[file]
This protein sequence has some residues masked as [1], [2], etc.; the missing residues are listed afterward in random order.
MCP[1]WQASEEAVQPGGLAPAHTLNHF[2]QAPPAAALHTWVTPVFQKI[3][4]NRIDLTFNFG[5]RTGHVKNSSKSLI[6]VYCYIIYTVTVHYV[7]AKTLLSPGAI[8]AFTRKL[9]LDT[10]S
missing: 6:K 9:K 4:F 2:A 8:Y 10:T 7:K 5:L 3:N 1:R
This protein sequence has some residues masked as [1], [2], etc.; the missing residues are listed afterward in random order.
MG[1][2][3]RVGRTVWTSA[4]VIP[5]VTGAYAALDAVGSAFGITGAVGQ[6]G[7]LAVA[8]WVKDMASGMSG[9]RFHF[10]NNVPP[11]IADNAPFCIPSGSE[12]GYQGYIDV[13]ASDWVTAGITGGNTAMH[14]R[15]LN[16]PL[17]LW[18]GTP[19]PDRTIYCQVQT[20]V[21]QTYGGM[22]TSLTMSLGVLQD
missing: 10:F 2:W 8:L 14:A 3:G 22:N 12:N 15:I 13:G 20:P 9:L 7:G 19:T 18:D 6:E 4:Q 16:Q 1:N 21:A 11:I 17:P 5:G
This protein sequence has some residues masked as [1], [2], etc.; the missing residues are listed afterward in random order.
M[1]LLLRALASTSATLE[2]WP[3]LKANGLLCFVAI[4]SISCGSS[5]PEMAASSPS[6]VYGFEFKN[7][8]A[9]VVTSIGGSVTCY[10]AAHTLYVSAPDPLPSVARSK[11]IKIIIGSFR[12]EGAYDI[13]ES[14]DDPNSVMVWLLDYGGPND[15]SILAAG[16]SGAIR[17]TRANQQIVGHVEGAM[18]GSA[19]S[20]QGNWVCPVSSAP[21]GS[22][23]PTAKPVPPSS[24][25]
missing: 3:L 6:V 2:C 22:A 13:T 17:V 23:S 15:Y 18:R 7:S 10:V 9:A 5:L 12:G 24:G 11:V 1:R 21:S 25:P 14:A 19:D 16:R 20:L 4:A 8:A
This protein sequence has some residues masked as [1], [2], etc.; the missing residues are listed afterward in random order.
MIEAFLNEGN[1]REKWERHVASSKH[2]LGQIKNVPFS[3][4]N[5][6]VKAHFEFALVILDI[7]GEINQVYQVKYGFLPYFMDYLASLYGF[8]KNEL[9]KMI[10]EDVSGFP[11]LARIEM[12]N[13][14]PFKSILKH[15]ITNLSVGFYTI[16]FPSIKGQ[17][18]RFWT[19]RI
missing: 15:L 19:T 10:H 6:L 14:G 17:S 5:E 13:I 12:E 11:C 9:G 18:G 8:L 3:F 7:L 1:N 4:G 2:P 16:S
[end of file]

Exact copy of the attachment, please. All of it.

This protein sequence has some residues masked as [1], [2], etc.; the missing residues are listed afterward in random order.
MCP[1]WQASEEAVQPGGLAPAHTLNHF[2]QAPPAAALHTWVTPVFQKI[3][4]NRIDLTFNFG[5]RTGHVKNSSKSLI[6]VYCYIIYTVTVHYV[7]AKTLLSPGAI[8]AFTRKL[9]LDT[10]S
missing: 6:K 9:K 4:F 2:A 8:Y 10:T 7:K 5:L 3:N 1:R
This protein sequence has some residues masked as [1], [2], etc.; the missing residues are listed afterward in random order.
MG[1][2][3]RVGRTVWTSA[4]VIP[5]VTGAYAALDAVGSAFGITGAVGQ[6]G[7]LAVA[8]WVKDMASGMSG[9]RFHF[10]NNVPP[11]IADNAPFCIPSGSE[12]GYQGYIDV[13]ASDWVTAGITGGNTAMH[14]R[15]LN[16]PL[17]LW[18]GTP[19]PDRTIYCQVQT[20]V[21]QTYGGM[22]TSLTMSLGVLQD
missing: 10:F 2:W 8:L 14:A 3:G 22:N 12:N 15:I 13:G 20:P 9:L 7:G 19:T 18:D 6:E 4:Q 16:Q 1:N 21:A 11:I 17:P 5:G
This protein sequence has some residues masked as [1], [2], etc.; the missing residues are listed afterward in random order.
M[1]LLLRALASTSATLE[2]WP[3]LKANGLLCFVAI[4]SISCGSS[5]PEMAASSPS[6]VYGFEFKN[7][8]A[9]VVTSIGGSVTCY[10]AAHTLYVSAPDPLPSVARSK[11]IKIIIGSFR[12]EGAYDI[13]ES[14]DDPNSVMVWLLDYGGPND[15]SILAAG[16]SGAIR[17]TRANQQIVGHVEGAM[18]GSA[19]S[20]QGNWVCPVSSAP[21]GS[22][23]PTAKPVPPSS[24][25]
missing: 3:L 6:V 2:C 22:A 13:T 17:V 23:S 15:Y 18:R 7:S 10:V 9:A 5:L 12:G 24:G 11:V 1:R 21:S 25:P 14:A 19:D 16:R 20:L 4:A 8:A
This protein sequence has some residues masked as [1], [2], etc.; the missing residues are listed afterward in random order.
MIEAFLNEGN[1]REKWERHVASSKH[2]LGQIKNVPFS[3][4]N[5][6]VKAHFEFALVILDI[7]GEINQVYQVKYGFLPYFMDYLASLYGF[8]KNEL[9]KMI[10]EDVSGFP[11]LARIEM[12]N[13][14]PFKSILKH[15]ITNLSVGFYTI[16]FPSIKGQ[17][18]RFWT[19]RI
missing: 15:L 19:T 10:H 6:L 14:G 17:S 5:E 13:I 12:E 11:C 9:G 18:G 8:L 3:F 7:L 1:N 4:G 2:P 16:S